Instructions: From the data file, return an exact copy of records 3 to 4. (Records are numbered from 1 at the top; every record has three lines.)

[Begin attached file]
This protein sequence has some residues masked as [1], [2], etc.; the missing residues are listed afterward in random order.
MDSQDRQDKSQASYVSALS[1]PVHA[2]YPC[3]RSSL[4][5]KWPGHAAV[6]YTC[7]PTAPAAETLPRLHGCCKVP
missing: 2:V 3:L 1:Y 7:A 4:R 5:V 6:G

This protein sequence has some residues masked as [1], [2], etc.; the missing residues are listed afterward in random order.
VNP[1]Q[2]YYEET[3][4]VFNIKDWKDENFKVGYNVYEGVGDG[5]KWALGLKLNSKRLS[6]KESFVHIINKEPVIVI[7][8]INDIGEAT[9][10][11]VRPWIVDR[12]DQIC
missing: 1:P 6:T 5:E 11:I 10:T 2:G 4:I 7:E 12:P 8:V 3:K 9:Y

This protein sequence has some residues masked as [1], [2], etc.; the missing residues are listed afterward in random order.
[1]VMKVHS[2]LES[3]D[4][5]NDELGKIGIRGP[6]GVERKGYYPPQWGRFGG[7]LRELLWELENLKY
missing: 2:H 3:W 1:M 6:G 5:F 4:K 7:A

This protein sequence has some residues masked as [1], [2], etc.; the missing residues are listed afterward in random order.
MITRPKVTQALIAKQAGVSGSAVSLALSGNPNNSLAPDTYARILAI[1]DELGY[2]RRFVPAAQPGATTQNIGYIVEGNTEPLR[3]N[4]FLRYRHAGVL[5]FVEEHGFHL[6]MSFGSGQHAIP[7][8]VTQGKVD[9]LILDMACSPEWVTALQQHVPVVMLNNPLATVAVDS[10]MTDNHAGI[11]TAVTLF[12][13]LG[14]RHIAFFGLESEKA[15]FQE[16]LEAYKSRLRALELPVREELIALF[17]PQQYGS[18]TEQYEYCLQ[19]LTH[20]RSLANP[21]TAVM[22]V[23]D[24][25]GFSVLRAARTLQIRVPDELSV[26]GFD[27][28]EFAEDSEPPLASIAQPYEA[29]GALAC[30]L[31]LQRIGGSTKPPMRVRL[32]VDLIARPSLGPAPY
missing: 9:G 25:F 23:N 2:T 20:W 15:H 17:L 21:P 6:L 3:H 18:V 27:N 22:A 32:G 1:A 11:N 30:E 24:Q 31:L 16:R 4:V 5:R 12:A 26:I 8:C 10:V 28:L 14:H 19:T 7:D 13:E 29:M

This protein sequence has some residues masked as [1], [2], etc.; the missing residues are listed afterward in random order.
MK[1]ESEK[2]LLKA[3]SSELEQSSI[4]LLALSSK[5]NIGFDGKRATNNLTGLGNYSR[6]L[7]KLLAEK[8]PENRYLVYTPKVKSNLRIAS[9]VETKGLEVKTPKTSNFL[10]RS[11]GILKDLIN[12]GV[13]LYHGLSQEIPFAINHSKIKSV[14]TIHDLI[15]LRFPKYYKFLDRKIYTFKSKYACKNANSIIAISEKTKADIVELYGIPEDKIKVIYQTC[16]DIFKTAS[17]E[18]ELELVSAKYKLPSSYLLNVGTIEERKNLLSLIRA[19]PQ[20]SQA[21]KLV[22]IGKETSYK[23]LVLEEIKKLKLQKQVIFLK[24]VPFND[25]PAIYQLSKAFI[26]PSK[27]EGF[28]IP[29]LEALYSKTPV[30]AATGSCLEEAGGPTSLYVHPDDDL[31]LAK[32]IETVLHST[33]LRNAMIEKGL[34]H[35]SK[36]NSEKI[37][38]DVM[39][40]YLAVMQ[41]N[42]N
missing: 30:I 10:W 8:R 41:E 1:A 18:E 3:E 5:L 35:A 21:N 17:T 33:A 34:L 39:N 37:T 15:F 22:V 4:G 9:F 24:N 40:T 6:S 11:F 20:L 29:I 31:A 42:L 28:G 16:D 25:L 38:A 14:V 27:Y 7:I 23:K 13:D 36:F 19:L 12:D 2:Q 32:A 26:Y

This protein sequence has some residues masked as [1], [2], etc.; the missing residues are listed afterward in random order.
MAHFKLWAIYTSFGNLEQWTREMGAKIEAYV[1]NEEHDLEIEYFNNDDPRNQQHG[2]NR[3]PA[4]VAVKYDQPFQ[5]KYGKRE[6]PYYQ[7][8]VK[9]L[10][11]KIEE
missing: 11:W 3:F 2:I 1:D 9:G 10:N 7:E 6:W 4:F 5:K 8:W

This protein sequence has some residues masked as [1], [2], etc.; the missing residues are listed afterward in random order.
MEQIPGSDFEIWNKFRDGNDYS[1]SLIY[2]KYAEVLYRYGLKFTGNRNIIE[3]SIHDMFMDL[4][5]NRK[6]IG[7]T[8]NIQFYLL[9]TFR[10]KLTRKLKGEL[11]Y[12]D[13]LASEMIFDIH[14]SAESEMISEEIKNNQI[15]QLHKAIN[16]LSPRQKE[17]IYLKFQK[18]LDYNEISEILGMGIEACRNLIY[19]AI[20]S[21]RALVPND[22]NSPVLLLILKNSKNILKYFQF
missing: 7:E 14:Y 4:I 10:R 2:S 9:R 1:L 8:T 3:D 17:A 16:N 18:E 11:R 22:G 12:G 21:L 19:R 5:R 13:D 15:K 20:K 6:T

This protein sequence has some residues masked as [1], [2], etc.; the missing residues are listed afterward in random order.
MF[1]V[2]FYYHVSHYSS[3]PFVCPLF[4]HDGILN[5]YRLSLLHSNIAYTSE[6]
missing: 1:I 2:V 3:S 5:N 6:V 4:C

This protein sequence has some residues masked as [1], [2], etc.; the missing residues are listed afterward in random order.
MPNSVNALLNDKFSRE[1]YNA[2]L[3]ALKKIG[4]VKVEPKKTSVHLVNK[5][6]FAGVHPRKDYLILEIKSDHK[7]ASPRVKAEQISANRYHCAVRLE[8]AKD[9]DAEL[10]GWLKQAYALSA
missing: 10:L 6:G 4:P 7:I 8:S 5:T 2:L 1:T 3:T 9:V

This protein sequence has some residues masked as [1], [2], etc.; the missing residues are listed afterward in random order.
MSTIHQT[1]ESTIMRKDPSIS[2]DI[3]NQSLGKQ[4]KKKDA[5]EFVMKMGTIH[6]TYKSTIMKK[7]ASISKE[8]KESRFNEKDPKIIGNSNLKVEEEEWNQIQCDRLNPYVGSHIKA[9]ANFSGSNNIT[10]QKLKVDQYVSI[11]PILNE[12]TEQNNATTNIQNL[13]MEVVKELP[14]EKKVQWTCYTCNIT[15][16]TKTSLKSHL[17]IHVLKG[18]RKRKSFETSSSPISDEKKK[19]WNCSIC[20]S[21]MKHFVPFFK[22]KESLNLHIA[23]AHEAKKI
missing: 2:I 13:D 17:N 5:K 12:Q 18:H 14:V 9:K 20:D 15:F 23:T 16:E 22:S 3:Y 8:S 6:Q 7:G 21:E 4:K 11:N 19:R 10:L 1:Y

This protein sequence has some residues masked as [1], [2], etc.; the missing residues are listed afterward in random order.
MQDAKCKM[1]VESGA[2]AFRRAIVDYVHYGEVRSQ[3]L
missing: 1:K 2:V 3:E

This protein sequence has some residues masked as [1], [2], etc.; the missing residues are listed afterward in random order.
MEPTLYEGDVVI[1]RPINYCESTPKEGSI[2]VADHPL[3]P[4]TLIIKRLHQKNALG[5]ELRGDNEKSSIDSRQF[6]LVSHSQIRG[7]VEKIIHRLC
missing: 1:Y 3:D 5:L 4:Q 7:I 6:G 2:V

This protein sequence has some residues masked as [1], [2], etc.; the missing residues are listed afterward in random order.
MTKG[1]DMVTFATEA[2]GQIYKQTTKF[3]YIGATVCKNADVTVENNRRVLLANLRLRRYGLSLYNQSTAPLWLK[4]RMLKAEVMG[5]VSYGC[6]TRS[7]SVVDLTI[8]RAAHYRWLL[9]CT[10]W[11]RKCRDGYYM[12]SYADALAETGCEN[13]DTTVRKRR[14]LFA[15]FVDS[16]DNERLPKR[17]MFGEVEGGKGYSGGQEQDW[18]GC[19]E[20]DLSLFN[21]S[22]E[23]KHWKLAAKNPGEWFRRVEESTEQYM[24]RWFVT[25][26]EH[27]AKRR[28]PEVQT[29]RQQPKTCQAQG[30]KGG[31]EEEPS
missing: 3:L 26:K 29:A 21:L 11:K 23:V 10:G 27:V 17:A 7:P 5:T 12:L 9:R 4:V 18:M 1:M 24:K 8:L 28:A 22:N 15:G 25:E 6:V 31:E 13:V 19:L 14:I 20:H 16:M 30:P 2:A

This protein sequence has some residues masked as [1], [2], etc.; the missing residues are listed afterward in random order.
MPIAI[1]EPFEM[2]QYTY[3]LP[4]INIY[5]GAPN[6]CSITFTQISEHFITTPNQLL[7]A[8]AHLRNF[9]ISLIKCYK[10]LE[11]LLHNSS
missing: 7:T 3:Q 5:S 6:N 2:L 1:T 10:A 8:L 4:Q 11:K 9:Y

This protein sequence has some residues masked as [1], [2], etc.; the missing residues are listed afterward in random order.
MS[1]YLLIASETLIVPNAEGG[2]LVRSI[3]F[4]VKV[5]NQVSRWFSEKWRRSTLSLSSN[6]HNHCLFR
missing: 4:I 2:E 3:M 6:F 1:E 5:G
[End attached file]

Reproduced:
This protein sequence has some residues masked as [1], [2], etc.; the missing residues are listed afterward in random order.
[1]VMKVHS[2]LES[3]D[4][5]NDELGKIGIRGP[6]GVERKGYYPPQWGRFGG[7]LRELLWELENLKY
missing: 2:H 3:W 1:M 6:G 5:F 4:K 7:A

This protein sequence has some residues masked as [1], [2], etc.; the missing residues are listed afterward in random order.
MITRPKVTQALIAKQAGVSGSAVSLALSGNPNNSLAPDTYARILAI[1]DELGY[2]RRFVPAAQPGATTQNIGYIVEGNTEPLR[3]N[4]FLRYRHAGVL[5]FVEEHGFHL[6]MSFGSGQHAIP[7][8]VTQGKVD[9]LILDMACSPEWVTALQQHVPVVMLNNPLATVAVDS[10]MTDNHAGI[11]TAVTLF[12][13]LG[14]RHIAFFGLESEKA[15]FQE[16]LEAYKSRLRALELPVREELIALF[17]PQQYGS[18]TEQYEYCLQ[19]LTH[20]RSLANP[21]TAVM[22]V[23]D[24][25]GFSVLRAARTLQIRVPDELSV[26]GFD[27][28]EFAEDSEPPLASIAQPYEA[29]GALAC[30]L[31]LQRIGGSTKPPMRVRL[32]VDLIARPSLGPAPY
missing: 9:G 25:F 23:N 2:T 20:W 15:H 17:L 21:P 6:L 3:H 18:V 27:N 22:A 32:G 1:A 11:N 30:E 24:Q 31:L 16:R 4:V 5:R 12:A 26:I 8:C 10:V 28:L 14:H 19:T 7:D 13:E 29:M